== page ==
Sir William Alexander

Song VIII

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I would thy beauties wonders show,
Which none can tell, yet all do know:
Thou borrowes nought to moue delight,
Thy beauties (Deare) are all perfite.
And at the head Ile first begin,
Most rich without, more rich within:
Within a place Minerua claimes,
Without, Apollo's golden beames,
Whose smiling waues those seas may scorne,
Where Beauties goddesse earst was borne:
And yet do boast a world with death,
If toss'd with gales of thy sweet breath.
I for two crescents take thy browes,
Or rather for two bended bowes,
Whose archer loue, whose white mens harts,
Thy frownes, no, smiles, smiles are thy darts;
Which to my ruine euer bent,
Are oft discharg'd but neuer spent.
Thy sunnes, I dare not say, thine eyes,
Which oft do set, and oft do rise:
Whil'st in thy faces heau'n they moue,
Giue light to all the world of loue:
And yet do whiles defraud our sight,
Whil'st two white clouds eclipse their light.
The laborinthes of thine eares,
Where Beautie both her colours reares,
Are lawne laid on a scarlet ground,
Whereas Loues ecchoes euer sound:
Thy cheekes, strawberries dipt in milke,
As white as snow, as soft as silke;
Gardens of lillies and of roses,
Where Cupid still himselfe reposes,
And on their daintie rounds he sits,
When he would charme the rarest wits.
Those swelling vales which beautie owes,
Are parted with a dike of snowes:
The line that still is stretch'd out euen,
And doth deuide thy faces heauen:
It hath the prospect of those lippes,
From which no word vnballanc'd slippes:
There is a grot by Nature fram'd,
Which Art to follow is asham'd:
All those whom fame for rare giues foorth,
Compar'd with this are little woorth,
'Tis all with pearles and rubies set;
But I the best almost forget,
There do the gods (as I haue tride)
Their Ambrosie and Nectar hide.
The daintie pot that's in thy chin,
Makes many a heart for to fall in,
Whereas they boyle with pleasant fires,
Whose fuell is enflam'd Desires.
'Tis eminent in Beauties field,
As that which threatens all to yeeld.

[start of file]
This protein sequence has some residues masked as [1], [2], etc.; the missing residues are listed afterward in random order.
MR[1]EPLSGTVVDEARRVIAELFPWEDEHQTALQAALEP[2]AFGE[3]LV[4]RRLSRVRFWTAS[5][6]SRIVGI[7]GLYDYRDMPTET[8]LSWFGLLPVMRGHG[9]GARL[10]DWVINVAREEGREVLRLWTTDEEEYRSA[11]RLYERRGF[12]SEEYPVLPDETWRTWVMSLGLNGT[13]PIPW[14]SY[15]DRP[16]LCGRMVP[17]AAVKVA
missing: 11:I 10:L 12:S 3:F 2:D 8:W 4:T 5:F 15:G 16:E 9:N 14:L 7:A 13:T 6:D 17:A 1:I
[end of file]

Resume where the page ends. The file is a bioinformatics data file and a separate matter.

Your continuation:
T'vphold those treasures vndefac'd,
There is an yuorie pillar plac'd,
Which like to Maias sonne doth proue,
For to beare vp this world of loue:
In it some branched veines arise,
As th'azure pure would braue the skies.
I see whiles as I downward moue,
Two little globes, two worlds of loue,
Which vndiscouer'd, vndistressed,
Were neuer with no burden pressed:
Nor will for Lord acknowledge none,
To be enstal'd in Beauties throne:
As barren yet so were they bare,
O happie he that might dwell there.
And now my Muse we must make hast,
To it that's iustly cal'd the wast,
That wasts my heart with hopes and feares,
My breath with sighes, mine eyes with teares:
Yet I to it for all those harmes,
Would make a girdle of mine armes.
There is below which no man knowes,
A mountaine made of naked snowes,
Amidst the which is Loues great seale,
To which for helpe I oft appeale,
And if by it my right were past,
I should brooke beautie still at last.
But ah, my Muse will lose the Crowne,
I dare not go no further downe,
Which doth discourage me so much,
That I no other thing will touch.
No not those litle daintie feet,
Which Thetis staine, for Venus meet:
Thus wading through the depths of Beautie,
I would haue faine discharg'd my dutie:
Yet doth thy worth so passe my skill,
That I shew nothing but good will.

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Sir William Alexander